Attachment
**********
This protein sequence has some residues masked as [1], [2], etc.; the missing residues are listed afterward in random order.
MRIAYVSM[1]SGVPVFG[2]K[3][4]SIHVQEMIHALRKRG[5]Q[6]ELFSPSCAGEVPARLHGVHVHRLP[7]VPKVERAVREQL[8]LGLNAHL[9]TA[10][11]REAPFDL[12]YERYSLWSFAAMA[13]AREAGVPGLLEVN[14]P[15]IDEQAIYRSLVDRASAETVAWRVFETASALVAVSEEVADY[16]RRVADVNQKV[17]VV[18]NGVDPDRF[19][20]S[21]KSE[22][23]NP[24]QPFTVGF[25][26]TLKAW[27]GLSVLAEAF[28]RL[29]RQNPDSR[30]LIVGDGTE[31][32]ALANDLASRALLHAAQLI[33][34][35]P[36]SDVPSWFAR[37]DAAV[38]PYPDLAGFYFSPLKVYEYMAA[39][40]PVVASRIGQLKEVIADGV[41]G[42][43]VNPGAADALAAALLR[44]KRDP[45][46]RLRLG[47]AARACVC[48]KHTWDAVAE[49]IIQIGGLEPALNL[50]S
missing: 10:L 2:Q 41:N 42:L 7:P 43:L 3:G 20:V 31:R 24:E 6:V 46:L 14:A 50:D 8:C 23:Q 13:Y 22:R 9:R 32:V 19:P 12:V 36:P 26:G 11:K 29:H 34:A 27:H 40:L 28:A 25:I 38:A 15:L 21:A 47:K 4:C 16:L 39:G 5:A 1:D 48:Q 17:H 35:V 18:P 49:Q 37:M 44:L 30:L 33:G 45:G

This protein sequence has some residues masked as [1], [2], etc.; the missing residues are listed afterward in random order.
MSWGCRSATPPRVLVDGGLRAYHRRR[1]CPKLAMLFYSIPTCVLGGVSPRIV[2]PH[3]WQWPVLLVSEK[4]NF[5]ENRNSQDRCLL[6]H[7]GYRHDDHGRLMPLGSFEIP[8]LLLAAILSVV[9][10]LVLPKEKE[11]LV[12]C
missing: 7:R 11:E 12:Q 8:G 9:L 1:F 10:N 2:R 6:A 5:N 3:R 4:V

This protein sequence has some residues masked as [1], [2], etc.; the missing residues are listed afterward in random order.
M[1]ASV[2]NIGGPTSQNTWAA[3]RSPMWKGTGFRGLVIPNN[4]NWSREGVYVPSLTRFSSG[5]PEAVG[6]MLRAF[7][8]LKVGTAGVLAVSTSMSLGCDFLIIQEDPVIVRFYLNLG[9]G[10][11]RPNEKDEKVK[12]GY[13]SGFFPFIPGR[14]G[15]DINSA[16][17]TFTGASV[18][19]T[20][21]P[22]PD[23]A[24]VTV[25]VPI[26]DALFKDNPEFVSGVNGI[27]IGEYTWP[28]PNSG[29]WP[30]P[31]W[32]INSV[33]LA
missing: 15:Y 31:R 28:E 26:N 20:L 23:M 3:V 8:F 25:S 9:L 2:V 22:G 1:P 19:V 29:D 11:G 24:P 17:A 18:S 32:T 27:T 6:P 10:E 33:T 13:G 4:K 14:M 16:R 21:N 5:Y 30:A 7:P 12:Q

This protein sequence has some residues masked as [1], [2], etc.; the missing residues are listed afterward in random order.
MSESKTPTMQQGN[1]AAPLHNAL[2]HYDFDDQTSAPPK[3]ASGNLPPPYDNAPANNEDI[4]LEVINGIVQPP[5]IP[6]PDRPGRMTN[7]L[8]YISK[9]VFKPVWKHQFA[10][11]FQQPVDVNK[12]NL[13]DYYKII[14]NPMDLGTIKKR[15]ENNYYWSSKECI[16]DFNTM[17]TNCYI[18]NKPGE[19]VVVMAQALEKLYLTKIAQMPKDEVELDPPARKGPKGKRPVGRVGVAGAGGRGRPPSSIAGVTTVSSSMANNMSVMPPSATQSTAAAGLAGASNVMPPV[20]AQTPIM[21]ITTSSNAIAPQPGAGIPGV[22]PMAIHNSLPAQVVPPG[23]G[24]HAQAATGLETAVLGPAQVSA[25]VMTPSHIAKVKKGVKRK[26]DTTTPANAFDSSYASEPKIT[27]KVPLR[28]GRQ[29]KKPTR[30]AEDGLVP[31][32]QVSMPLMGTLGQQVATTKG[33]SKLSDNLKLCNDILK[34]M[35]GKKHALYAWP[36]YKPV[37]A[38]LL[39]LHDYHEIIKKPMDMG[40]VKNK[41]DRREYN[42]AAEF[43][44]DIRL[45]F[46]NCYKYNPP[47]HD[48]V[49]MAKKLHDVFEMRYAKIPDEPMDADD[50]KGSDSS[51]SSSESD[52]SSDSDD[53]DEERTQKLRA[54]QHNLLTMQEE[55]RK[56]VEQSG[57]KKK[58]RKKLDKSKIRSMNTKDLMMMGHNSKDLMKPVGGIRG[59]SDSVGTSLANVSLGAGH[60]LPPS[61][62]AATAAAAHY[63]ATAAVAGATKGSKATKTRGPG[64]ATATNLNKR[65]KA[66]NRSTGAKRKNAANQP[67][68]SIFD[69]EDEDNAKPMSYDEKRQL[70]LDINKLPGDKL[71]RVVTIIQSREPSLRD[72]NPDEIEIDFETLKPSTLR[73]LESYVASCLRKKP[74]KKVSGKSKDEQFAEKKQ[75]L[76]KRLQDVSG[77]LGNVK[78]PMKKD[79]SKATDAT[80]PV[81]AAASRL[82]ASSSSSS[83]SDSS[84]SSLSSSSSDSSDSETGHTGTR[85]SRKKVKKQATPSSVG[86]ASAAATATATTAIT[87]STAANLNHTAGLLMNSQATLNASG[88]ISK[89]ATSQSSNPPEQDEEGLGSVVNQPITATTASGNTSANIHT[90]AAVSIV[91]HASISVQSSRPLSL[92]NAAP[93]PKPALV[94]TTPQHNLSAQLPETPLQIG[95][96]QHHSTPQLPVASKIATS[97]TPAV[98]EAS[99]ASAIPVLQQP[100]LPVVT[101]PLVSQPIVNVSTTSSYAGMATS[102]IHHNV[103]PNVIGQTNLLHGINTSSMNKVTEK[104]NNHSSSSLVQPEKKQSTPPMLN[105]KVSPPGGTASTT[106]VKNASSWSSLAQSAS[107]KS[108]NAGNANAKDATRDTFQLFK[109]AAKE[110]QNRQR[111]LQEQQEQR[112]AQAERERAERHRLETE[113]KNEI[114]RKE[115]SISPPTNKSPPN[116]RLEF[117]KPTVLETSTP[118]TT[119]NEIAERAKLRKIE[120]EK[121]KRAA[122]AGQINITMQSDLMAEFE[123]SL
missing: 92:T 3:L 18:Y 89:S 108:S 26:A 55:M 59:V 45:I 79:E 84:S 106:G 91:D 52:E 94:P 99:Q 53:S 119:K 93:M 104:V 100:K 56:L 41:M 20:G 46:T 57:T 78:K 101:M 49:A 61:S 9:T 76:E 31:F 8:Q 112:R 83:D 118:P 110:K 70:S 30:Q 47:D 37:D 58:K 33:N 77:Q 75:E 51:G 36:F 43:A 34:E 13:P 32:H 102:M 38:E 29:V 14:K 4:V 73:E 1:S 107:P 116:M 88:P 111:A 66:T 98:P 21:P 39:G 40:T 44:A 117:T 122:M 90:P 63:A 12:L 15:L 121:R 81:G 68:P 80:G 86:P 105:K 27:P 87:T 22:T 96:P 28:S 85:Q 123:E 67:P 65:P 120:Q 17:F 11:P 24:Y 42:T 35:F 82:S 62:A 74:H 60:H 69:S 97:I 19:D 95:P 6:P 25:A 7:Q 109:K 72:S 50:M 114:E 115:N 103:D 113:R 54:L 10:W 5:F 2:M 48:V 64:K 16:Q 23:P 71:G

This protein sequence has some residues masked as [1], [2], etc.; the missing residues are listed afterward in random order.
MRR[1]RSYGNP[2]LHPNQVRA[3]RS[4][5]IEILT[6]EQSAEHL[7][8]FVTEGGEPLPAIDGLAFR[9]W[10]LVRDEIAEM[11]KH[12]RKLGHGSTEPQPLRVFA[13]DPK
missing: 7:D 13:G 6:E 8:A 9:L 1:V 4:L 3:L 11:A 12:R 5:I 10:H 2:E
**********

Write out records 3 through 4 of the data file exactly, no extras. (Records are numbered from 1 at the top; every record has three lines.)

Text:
This protein sequence has some residues masked as [1], [2], etc.; the missing residues are listed afterward in random order.
M[1]ASV[2]NIGGPTSQNTWAA[3]RSPMWKGTGFRGLVIPNN[4]NWSREGVYVPSLTRFSSG[5]PEAVG[6]MLRAF[7][8]LKVGTAGVLAVSTSMSLGCDFLIIQEDPVIVRFYLNLG[9]G[10][11]RPNEKDEKVK[12]GY[13]SGFFPFIPGR[14]G[15]DINSA[16][17]TFTGASV[18][19]T[20][21]P[22]PD[23]A[24]VTV[25]VPI[26]DALFKDNPEFVSGVNGI[27]IGEYTWP[28]PNSG[29]WP[30]P[31]W[32]INSV[33]LA
missing: 15:Y 31:R 28:E 26:N 20:L 23:M 3:V 8:F 25:S 9:L 2:V 22:G 1:P 19:V 29:D 11:G 24:P 17:A 18:S 32:T 27:T 6:P 10:E 33:T 13:G 4:K 14:M 16:R 21:N 5:Y 30:A 7:P 12:Q

This protein sequence has some residues masked as [1], [2], etc.; the missing residues are listed afterward in random order.
MSESKTPTMQQGN[1]AAPLHNAL[2]HYDFDDQTSAPPK[3]ASGNLPPPYDNAPANNEDI[4]LEVINGIVQPP[5]IP[6]PDRPGRMTN[7]L[8]YISK[9]VFKPVWKHQFA[10][11]FQQPVDVNK[12]NL[13]DYYKII[14]NPMDLGTIKKR[15]ENNYYWSSKECI[16]DFNTM[17]TNCYI[18]NKPGE[19]VVVMAQALEKLYLTKIAQMPKDEVELDPPARKGPKGKRPVGRVGVAGAGGRGRPPSSIAGVTTVSSSMANNMSVMPPSATQSTAAAGLAGASNVMPPV[20]AQTPIM[21]ITTSSNAIAPQPGAGIPGV[22]PMAIHNSLPAQVVPPG[23]G[24]HAQAATGLETAVLGPAQVSA[25]VMTPSHIAKVKKGVKRK[26]DTTTPANAFDSSYASEPKIT[27]KVPLR[28]GRQ[29]KKPTR[30]AEDGLVP[31][32]QVSMPLMGTLGQQVATTKG[33]SKLSDNLKLCNDILK[34]M[35]GKKHALYAWP[36]YKPV[37]A[38]LL[39]LHDYHEIIKKPMDMG[40]VKNK[41]DRREYN[42]AAEF[43][44]DIRL[45]F[46]NCYKYNPP[47]HD[48]V[49]MAKKLHDVFEMRYAKIPDEPMDADD[50]KGSDSS[51]SSSESD[52]SSDSDD[53]DEERTQKLRA[54]QHNLLTMQEE[55]RK[56]VEQSG[57]KKK[58]RKKLDKSKIRSMNTKDLMMMGHNSKDLMKPVGGIRG[59]SDSVGTSLANVSLGAGH[60]LPPS[61][62]AATAAAAHY[63]ATAAVAGATKGSKATKTRGPG[64]ATATNLNKR[65]KA[66]NRSTGAKRKNAANQP[67][68]SIFD[69]EDEDNAKPMSYDEKRQL[70]LDINKLPGDKL[71]RVVTIIQSREPSLRD[72]NPDEIEIDFETLKPSTLR[73]LESYVASCLRKKP[74]KKVSGKSKDEQFAEKKQ[75]L[76]KRLQDVSG[77]LGNVK[78]PMKKD[79]SKATDAT[80]PV[81]AAASRL[82]ASSSSSS[83]SDSS[84]SSLSSSSSDSSDSETGHTGTR[85]SRKKVKKQATPSSVG[86]ASAAATATATTAIT[87]STAANLNHTAGLLMNSQATLNASG[88]ISK[89]ATSQSSNPPEQDEEGLGSVVNQPITATTASGNTSANIHT[90]AAVSIV[91]HASISVQSSRPLSL[92]NAAP[93]PKPALV[94]TTPQHNLSAQLPETPLQIG[95][96]QHHSTPQLPVASKIATS[97]TPAV[98]EAS[99]ASAIPVLQQP[100]LPVVT[101]PLVSQPIVNVSTTSSYAGMATS[102]IHHNV[103]PNVIGQTNLLHGINTSSMNKVTEK[104]NNHSSSSLVQPEKKQSTPPMLN[105]KVSPPGGTASTT[106]VKNASSWSSLAQSAS[107]KS[108]NAGNANAKDATRDTFQLFK[109]AAKE[110]QNRQR[111]LQEQQEQR[112]AQAERERAERHRLETE[113]KNEI[114]RKE[115]SISPPTNKSPPN[116]RLEF[117]KPTVLETSTP[118]TT[119]NEIAERAKLRKIE[120]EK[121]KRAA[122]AGQINITMQSDLMAEFE[123]SL
missing: 92:T 3:L 18:Y 89:S 108:S 26:A 55:M 59:V 45:I 79:E 84:S 106:G 91:D 52:E 94:P 99:Q 53:S 119:K 93:M 104:V 100:K 56:L 41:M 20:G 46:T 57:T 78:K 101:M 49:A 61:S 9:T 76:E 31:F 8:Q 112:R 83:D 118:P 110:K 70:S 30:Q 47:D 37:D 58:K 33:N 77:Q 75:E 51:G 36:F 43:A 34:E 13:P 32:H 102:M 38:E 29:V 14:K 4:V 73:E 1:S 107:P 116:M 88:P 111:A 66:T 98:P 21:P 39:G 40:T 44:A 117:T 122:M 90:P 63:A 12:L 15:L 121:R 81:G 68:P 80:G 86:P 105:K 27:P 87:T 22:T 96:P 28:S 85:Q 123:E 67:P 65:P 120:Q 17:F 11:P 24:Y 42:T 35:F 82:S 62:A 74:H 60:H 69:S 97:I 19:D 95:P 6:P 25:A 7:Q 109:K 72:S 50:M 114:E 115:N 103:D 113:R 54:L 10:W 5:F 2:M 48:V 64:K 16:Q 23:P 71:G